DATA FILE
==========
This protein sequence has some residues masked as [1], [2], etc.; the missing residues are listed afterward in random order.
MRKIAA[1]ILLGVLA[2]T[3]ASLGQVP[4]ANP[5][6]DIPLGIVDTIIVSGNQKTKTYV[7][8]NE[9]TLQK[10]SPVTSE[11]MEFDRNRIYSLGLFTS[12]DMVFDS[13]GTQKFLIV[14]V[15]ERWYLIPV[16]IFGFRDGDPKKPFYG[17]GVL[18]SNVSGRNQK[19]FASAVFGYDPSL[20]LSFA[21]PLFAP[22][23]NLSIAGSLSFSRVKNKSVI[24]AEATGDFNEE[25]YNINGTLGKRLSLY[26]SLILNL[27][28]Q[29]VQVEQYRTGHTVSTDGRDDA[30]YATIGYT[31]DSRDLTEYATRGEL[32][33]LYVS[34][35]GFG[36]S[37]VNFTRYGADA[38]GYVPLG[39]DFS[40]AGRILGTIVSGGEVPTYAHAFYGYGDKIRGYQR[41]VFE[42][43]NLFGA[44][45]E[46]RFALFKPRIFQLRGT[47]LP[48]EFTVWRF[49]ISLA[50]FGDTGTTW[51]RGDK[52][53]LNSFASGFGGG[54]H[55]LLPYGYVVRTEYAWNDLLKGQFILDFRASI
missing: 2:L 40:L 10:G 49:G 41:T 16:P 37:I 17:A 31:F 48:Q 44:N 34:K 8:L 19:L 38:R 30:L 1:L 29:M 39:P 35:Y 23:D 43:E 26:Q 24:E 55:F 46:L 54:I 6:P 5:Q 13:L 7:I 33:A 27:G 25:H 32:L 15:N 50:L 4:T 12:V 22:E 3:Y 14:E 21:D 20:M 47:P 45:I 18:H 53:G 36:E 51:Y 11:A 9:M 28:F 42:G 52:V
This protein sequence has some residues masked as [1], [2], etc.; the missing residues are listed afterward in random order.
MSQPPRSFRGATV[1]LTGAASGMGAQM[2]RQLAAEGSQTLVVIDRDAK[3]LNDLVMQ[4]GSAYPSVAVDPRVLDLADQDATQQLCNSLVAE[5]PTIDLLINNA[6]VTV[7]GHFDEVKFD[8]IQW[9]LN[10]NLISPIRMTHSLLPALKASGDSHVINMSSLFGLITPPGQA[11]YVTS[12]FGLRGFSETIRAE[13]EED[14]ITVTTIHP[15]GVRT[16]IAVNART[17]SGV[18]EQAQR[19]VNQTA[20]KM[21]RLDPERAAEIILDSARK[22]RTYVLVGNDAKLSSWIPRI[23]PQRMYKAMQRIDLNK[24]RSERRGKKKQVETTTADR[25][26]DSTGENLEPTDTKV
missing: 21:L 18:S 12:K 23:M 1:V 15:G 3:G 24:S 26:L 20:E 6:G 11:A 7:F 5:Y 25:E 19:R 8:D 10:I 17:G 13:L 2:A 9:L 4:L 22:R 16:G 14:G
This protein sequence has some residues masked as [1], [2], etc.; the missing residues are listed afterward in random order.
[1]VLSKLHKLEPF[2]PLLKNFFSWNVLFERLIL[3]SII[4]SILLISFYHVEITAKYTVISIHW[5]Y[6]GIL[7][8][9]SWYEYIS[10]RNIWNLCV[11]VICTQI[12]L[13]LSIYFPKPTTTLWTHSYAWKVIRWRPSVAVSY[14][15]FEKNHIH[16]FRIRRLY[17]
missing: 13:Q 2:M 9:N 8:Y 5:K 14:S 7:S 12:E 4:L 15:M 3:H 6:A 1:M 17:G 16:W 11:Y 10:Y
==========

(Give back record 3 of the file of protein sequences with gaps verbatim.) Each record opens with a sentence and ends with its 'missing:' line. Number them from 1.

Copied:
This protein sequence has some residues masked as [1], [2], etc.; the missing residues are listed afterward in random order.
[1]VLSKLHKLEPF[2]PLLKNFFSWNVLFERLIL[3]SII[4]SILLISFYHVEITAKYTVISIHW[5]Y[6]GIL[7][8][9]SWYEYIS[10]RNIWNLCV[11]VICTQI[12]L[13]LSIYFPKPTTTLWTHSYAWKVIRWRPSVAVSY[14][15]FEKNHIH[16]FRIRRLY[17]
missing: 13:Q 2:M 9:N 8:Y 5:K 14:S 7:S 12:E 4:L 15:M 3:H 6:A 1:M 17:G 16:W 11:Y 10:Y